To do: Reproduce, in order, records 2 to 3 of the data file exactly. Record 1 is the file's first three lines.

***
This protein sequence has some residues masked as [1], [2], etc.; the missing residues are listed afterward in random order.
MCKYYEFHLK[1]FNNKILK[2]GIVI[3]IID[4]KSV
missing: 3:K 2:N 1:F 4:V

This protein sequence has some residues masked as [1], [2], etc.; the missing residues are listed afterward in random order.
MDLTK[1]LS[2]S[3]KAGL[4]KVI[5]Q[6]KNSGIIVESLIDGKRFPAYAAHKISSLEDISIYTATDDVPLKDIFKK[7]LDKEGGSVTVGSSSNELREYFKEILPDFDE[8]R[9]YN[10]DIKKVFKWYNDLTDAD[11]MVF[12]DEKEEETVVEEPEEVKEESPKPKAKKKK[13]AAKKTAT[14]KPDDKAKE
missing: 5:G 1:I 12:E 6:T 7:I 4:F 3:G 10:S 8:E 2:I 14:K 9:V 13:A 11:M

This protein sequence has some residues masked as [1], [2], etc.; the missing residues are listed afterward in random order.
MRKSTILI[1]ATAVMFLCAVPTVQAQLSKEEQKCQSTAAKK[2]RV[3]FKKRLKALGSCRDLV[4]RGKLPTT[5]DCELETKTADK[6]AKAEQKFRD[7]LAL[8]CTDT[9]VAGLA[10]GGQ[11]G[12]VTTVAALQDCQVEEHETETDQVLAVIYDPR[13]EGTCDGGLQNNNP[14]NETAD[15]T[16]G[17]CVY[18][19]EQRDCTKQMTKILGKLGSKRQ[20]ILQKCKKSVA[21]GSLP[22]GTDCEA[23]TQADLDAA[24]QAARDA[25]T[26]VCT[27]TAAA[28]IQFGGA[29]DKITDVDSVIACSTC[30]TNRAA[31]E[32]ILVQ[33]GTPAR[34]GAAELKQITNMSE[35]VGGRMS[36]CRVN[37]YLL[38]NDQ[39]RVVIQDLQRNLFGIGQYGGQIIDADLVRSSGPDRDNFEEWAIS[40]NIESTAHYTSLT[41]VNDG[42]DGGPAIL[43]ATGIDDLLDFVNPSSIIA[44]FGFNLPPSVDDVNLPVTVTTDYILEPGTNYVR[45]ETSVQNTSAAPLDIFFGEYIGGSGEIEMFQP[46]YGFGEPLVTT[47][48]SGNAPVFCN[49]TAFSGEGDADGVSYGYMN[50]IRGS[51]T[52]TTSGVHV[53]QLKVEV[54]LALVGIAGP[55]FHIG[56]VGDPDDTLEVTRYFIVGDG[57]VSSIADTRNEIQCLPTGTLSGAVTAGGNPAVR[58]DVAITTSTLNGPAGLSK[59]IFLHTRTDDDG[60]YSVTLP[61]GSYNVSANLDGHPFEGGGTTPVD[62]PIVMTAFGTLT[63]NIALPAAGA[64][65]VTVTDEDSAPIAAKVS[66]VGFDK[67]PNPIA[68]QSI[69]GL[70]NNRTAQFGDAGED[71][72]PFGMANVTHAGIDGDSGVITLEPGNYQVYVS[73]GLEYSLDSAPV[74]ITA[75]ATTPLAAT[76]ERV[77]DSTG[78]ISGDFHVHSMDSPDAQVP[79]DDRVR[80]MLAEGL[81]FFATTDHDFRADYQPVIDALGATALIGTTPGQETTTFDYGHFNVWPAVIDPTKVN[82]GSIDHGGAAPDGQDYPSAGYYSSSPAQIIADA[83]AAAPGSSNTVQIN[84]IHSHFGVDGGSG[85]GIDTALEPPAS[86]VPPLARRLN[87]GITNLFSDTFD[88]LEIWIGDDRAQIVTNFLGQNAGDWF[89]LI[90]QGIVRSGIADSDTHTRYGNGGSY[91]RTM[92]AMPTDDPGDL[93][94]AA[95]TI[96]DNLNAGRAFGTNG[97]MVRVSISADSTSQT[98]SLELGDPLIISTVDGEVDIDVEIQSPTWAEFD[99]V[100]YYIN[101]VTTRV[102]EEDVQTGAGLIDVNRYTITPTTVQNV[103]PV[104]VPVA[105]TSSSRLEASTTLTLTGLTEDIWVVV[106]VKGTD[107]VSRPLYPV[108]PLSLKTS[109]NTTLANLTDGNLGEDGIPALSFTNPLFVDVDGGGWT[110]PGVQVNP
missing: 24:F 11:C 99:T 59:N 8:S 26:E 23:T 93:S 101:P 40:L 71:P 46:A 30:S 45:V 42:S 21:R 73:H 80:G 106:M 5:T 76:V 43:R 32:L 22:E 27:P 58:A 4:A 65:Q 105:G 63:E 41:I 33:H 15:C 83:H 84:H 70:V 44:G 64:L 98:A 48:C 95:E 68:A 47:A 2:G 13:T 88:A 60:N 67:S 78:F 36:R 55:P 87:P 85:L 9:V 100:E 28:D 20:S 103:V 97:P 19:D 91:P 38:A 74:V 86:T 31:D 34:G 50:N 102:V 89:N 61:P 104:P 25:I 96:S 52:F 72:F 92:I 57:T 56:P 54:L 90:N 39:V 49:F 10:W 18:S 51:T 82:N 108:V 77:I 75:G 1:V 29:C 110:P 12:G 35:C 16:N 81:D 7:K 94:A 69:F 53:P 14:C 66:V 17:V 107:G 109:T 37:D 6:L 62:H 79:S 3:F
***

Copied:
This protein sequence has some residues masked as [1], [2], etc.; the missing residues are listed afterward in random order.
MDLTK[1]LS[2]S[3]KAGL[4]KVI[5]Q[6]KNSGIIVESLIDGKRFPAYAAHKISSLEDISIYTATDDVPLKDIFKK[7]LDKEGGSVTVGSSSNELREYFKEILPDFDE[8]R[9]YN[10]DIKKVFKWYNDLTDAD[11]MVF[12]DEKEEETVVEEPEEVKEESPKPKAKKKK[13]AAKKTAT[14]KPDDKAKE
missing: 5:G 1:I 12:E 6:T 7:I 4:F 3:G 10:S 8:E 2:I 14:K 9:V 13:A 11:M

This protein sequence has some residues masked as [1], [2], etc.; the missing residues are listed afterward in random order.
MRKSTILI[1]ATAVMFLCAVPTVQAQLSKEEQKCQSTAAKK[2]RV[3]FKKRLKALGSCRDLV[4]RGKLPTT[5]DCELETKTADK[6]AKAEQKFRD[7]LAL[8]CTDT[9]VAGLA[10]GGQ[11]G[12]VTTVAALQDCQVEEHETETDQVLAVIYDPR[13]EGTCDGGLQNNNP[14]NETAD[15]T[16]G[17]CVY[18][19]EQRDCTKQMTKILGKLGSKRQ[20]ILQKCKKSVA[21]GSLP[22]GTDCEA[23]TQADLDAA[24]QAARDA[25]T[26]VCT[27]TAAA[28]IQFGGA[29]DKITDVDSVIACSTC[30]TNRAA[31]E[32]ILVQ[33]GTPAR[34]GAAELKQITNMSE[35]VGGRMS[36]CRVN[37]YLL[38]NDQ[39]RVVIQDLQRNLFGIGQYGGQIIDADLVRSSGPDRDNFEEWAIS[40]NIESTAHYTSLT[41]VNDG[42]DGGPAIL[43]ATGIDDLLDFVNPSSIIA[44]FGFNLPPSVDDVNLPVTVTTDYILEPGTNYVR[45]ETSVQNTSAAPLDIFFGEYIGGSGEIEMFQP[46]YGFGEPLVTT[47][48]SGNAPVFCN[49]TAFSGEGDADGVSYGYMN[50]IRGS[51]T[52]TTSGVHV[53]QLKVEV[54]LALVGIAGP[55]FHIG[56]VGDPDDTLEVTRYFIVGDG[57]VSSIADTRNEIQCLPTGTLSGAVTAGGNPAVR[58]DVAITTSTLNGPAGLSK[59]IFLHTRTDDDG[60]YSVTLP[61]GSYNVSANLDGHPFEGGGTTPVD[62]PIVMTAFGTLT[63]NIALPAAGA[64][65]VTVTDEDSAPIAAKVS[66]VGFDK[67]PNPIA[68]QSI[69]GL[70]NNRTAQFGDAGED[71][72]PFGMANVTHAGIDGDSGVITLEPGNYQVYVS[73]GLEYSLDSAPV[74]ITA[75]ATTPLAAT[76]ERV[77]DSTG[78]ISGDFHVHSMDSPDAQVP[79]DDRVR[80]MLAEGL[81]FFATTDHDFRADYQPVIDALGATALIGTTPGQETTTFDYGHFNVWPAVIDPTKVN[82]GSIDHGGAAPDGQDYPSAGYYSSSPAQIIADA[83]AAAPGSSNTVQIN[84]IHSHFGVDGGSG[85]GIDTALEPPAS[86]VPPLARRLN[87]GITNLFSDTFD[88]LEIWIGDDRAQIVTNFLGQNAGDWF[89]LI[90]QGIVRSGIADSDTHTRYGNGGSY[91]RTM[92]AMPTDDPGDL[93][94]AA[95]TI[96]DNLNAGRAFGTNG[97]MVRVSISADSTSQT[98]SLELGDPLIISTVDGEVDIDVEIQSPTWAEFD[99]V[100]YYIN[101]VTTRV[102]EEDVQTGAGLIDVNRYTITPTTVQNV[103]PV[104]VPVA[105]TSSSRLEASTTLTLTGLTEDIWVVV[106]VKGTD[107]VSRPLYPV[108]PLSLKTS[109]NTTLANLTDGNLGEDGIPALSFTNPLFVDVDGGGWT[110]PGVQVNP
missing: 24:F 11:C 99:T 59:N 8:S 26:E 23:T 93:S 101:P 40:L 71:P 46:A 30:S 45:V 42:S 21:R 73:H 80:G 106:M 5:T 76:V 43:R 32:L 22:E 27:P 58:A 4:A 65:Q 105:G 63:E 41:I 33:H 15:C 83:H 84:H 70:V 44:G 64:L 98:A 48:C 95:E 68:A 47:A 2:G 13:T 88:A 60:N 67:S 78:F 36:R 55:P 87:P 85:L 9:V 100:E 28:D 20:S 103:V 97:P 19:D 91:P 38:A 74:V 86:T 31:D 34:G 50:N 102:V 89:N 61:P 104:P 25:I 96:S 52:F 72:F 92:I 57:T 56:P 54:L 90:N 39:V 49:F 10:W 18:S 51:T 82:N 108:V 77:I 75:G 1:V 29:C 110:P 12:G 35:C 16:N 81:D 7:K 94:A 69:F 53:P 14:C 66:V 17:V 107:G 109:T 37:D 6:L 62:H 79:S 3:F